Published by Bernard Quaritch Ltd., London, August 2009
230 x 238 mm, 242 pages, over 150 illustrations, most of which are reproductions from original photographs
The first comprehensive history of the earliest years of photography in China, combining previously unpublished research with over 150 photographs, many of which are attributed and published here for the first time.
describes the way in which the discovery of photography in China was
framed against the tumultuous backdrop of the Opium Wars, the Taiping
Rebellion and the opening of numerous treaty ports to foreign trade.
From 1842, when the use of a camera was first recorded in China, foreign
and Chinese photographers captured the people, places and events of
this unsettled period. They were professional portraitists, soldiers and
pioneering amateurs, among them: Jules Itier; Pierre Rossier; Lo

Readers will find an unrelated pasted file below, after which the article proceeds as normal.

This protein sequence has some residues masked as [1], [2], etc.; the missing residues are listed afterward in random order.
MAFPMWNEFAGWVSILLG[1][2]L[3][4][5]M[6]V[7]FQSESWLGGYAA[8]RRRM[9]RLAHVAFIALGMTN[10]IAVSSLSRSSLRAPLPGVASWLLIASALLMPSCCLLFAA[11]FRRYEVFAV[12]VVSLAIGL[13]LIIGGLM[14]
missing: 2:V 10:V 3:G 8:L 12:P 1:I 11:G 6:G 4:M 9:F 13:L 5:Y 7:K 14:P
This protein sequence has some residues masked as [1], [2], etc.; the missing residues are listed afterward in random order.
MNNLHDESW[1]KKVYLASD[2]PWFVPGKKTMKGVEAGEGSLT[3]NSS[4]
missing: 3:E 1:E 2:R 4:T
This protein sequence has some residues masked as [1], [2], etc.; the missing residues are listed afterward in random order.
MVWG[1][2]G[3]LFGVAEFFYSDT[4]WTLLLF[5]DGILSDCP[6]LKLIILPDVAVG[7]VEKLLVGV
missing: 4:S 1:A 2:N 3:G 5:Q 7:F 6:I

Yuanyou (the earliest-recorded Chinese commercial photographer); Felix
Beato; and Milton Miller. The author, an acclaimed international
authority on historical photographs from China, Japan and Korea, sheds
new light on the unique historical value of these photographs.
The images are drawn from institutional and private collections from all over the world. The text includes extensive documentary notes, valuable listings of early stereoviews of China and biographies of more than forty photographers working in China up to 1860. It also introduces important new detail on the life of Felix Beato.
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